Foyles to donate profits from far-right book sales to charity

Foyles to donate profits from far-right book sales to charity

Foyles is to donate the profits of its sales from far-right books to charity after it was targeted by an anti-fascist campaign.

The Bookseller reported yesteday (21st March) that retailers Amazon, W H Smith, Waterstones and Foyles had become the subject of the Hope not Hate campaign, which accused them of listing far-right books for sale.

Among the titles retailers were accused of stocking were a Holocaust denial work Did Six Million Really Die? by Richard Verrall, The Leuchter Reports by Fred Leuchter, and several works by leading Holocaust denier and convicted criminal, Germar Rudolf.

At the time, Waterstones and Foyles said the tites appeared on their sites automatically, with both retailers taking an automated feed of published titles from Nielsen's database and the high volume of titles registered on the database making filtering “unmanageable”. Amazon and W H Smith declined to comments and Nielsen is yet to respond.

In an updated statement given to The Bookseller, Foyles c.e.o. Paul Currie said he had investigated the company's previous sales of the titles referenced over the past three years.

He said: "In total a margin of £35.67 has been made of which the majority was made this week to a single address. We will be donating this value to a charity of our team’s choice.”

In a letter written by Waterstones managing director James Daunt to Hope Not Hate senior researcher Joe Mulhall, the bookselling chief said that while he has "complete sympathy" with the campain's objections, the profit the retailer gains from such titles was “incidental” and likely to be outweighed by its costs.

“In practice, we sell very few books of this sort – 54 copies across the 337 titles since 2009 – and the distributors supply them at low margin", he said. "In short, we do not sell these books to earn anything more than an incidental profit and, in all likelihood, our costs outweigh this. We sell them because we are a bookseller that undertakes to supply any book that a customer orders from a supplier with whom we have a trading relationship.”

He added that he did not agree that selling the titles via its website lends respectablility to such titles, and if it did that would be “unintended and regretted”.

Daunt said: “We are not stocking the books, either in our warehouse or in our shops and this fact is clearly indicated. We offer only a passive ordering service to those who have precisely and actively searched for the title. Does this give some succour to those sympathetic to such vile books? It can only be very faint, and should be balanced against both the fact that the removal of the titles itself will gain much publicity, and that their presence on the web will remain essentially unaffected. I respect that this is a difficult and nuanced issue.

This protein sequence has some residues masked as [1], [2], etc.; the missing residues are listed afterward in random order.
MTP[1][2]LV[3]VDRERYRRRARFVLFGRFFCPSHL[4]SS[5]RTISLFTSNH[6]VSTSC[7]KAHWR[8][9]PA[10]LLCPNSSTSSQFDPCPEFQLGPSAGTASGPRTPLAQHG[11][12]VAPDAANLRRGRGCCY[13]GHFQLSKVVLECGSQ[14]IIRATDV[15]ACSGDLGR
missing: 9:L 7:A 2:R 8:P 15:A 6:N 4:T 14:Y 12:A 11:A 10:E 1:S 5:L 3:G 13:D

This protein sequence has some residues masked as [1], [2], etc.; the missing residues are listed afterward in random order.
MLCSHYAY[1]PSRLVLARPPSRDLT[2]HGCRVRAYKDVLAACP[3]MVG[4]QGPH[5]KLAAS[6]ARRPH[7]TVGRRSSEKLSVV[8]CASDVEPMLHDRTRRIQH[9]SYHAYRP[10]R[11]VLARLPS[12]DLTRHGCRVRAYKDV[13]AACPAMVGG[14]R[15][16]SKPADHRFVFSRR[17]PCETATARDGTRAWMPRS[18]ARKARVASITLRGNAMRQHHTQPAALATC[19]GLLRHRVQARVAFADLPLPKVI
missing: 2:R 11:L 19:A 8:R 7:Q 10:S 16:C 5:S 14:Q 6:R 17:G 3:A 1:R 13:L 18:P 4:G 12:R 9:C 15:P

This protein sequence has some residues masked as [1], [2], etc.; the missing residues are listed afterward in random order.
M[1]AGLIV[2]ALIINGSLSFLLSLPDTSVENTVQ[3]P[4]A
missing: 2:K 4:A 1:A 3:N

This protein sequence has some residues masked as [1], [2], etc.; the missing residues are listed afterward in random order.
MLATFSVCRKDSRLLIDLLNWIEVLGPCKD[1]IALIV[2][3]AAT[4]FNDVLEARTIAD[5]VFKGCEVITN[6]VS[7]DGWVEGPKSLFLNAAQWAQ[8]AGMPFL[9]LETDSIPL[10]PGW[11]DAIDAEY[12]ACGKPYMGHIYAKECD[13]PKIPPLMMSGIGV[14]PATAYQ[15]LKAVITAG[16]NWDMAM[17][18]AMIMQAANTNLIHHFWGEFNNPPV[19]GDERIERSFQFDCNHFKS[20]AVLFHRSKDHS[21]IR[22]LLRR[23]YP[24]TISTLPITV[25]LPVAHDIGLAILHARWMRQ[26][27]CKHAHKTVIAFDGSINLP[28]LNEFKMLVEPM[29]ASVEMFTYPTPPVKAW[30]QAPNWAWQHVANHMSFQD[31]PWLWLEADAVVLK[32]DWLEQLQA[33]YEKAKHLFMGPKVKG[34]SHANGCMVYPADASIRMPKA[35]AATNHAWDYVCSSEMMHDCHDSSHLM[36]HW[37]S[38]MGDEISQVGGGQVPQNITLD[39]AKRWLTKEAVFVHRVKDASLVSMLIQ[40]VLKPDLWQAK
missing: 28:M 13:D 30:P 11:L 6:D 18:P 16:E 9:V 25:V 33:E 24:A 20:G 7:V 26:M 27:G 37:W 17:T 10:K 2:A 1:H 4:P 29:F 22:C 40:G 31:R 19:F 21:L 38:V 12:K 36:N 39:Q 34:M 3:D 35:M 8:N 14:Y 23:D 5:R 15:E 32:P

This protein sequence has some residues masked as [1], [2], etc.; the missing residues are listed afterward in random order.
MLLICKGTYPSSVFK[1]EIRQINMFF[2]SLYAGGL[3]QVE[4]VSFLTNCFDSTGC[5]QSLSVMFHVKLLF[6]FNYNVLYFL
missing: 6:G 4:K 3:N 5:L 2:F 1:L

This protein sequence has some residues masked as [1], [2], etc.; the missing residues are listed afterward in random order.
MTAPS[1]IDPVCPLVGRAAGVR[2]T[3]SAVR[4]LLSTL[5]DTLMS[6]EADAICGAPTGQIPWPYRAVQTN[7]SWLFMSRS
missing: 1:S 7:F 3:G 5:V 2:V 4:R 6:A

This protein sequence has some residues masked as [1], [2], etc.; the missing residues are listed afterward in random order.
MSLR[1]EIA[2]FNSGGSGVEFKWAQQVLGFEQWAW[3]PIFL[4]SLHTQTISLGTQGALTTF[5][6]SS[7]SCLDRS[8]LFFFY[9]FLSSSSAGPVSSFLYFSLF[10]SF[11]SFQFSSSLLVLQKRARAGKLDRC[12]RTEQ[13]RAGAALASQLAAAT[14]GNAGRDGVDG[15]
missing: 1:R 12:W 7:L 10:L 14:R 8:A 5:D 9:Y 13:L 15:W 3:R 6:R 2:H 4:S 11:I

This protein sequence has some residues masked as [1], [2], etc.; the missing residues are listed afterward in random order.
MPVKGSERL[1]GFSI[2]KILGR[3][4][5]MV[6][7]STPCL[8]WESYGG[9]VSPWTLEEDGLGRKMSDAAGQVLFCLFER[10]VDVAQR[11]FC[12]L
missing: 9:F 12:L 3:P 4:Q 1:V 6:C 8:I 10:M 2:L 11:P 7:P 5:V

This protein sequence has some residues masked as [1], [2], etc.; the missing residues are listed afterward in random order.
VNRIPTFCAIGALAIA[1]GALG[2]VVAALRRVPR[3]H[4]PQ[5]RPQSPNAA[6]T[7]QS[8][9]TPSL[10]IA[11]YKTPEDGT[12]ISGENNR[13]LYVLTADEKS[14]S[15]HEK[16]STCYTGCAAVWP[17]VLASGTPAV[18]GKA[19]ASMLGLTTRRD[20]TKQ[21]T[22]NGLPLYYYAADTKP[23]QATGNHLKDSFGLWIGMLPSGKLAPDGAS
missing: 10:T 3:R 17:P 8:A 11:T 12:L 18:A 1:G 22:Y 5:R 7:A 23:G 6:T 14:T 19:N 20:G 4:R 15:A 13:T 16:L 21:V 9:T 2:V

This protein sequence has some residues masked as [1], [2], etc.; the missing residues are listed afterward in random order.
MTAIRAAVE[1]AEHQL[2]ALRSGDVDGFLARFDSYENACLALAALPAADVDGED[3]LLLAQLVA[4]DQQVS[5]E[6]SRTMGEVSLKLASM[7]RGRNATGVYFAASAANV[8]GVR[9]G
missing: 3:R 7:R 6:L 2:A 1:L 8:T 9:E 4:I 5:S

“Our conclusion has been that without question we should curate what we stock in our shops with great care. We should be accountable for any title we display. Were any of the books listed by Hope not Hate to be on our shelves, I would have them removed and apologise. Our website, however, is a simple listing of titles lawfully published and made available through established publishers and distributors, as informed to us by Nielsen. It is not our position to censor this listing beyond the existing measures we take to exclude self-published books that may potentially be offensive.”

Mullhall previously said that: "These booksellers are providing a veneer of legitimacy to some of the world’s most extreme neo-nazi and antisemitic tracts. These are works which have helped inspire extreme violence and terror plots, as well as driving hate towards minorities, particularly the Jewish community.”

But he added that the organisation was not trying to curtail freedom of speech. “While we abhor these books, Hope not Hate is not saying that people do not have the right to write and publish books we disagree with," he said. "We are arguing that major mainstream book retailers such as Waterstones, Foyles, Amazon or W H Smith should not profit from extreme hate content such as this. Our further major concern is that these extreme books and authors gain respectability by virtue of their publications being available on the websites of trusted and mainstream sellers.”

Authors Sunjeev Sahota and Jon McGregor also weighed in to criticise the booksellers.

“What's so disappointing about this is that these retailers have done so much to foster a culture of reading and intellectual curiosity in this country. I hope they respond to this research by taking the necessary steps to remove these hateful books", said Sahota. McGregor added: “These booksellers have earned the high esteem in which they're held by writers and readers alike. That's what makes it so important they don't lend their credibility to these horrifyingly extreme books.”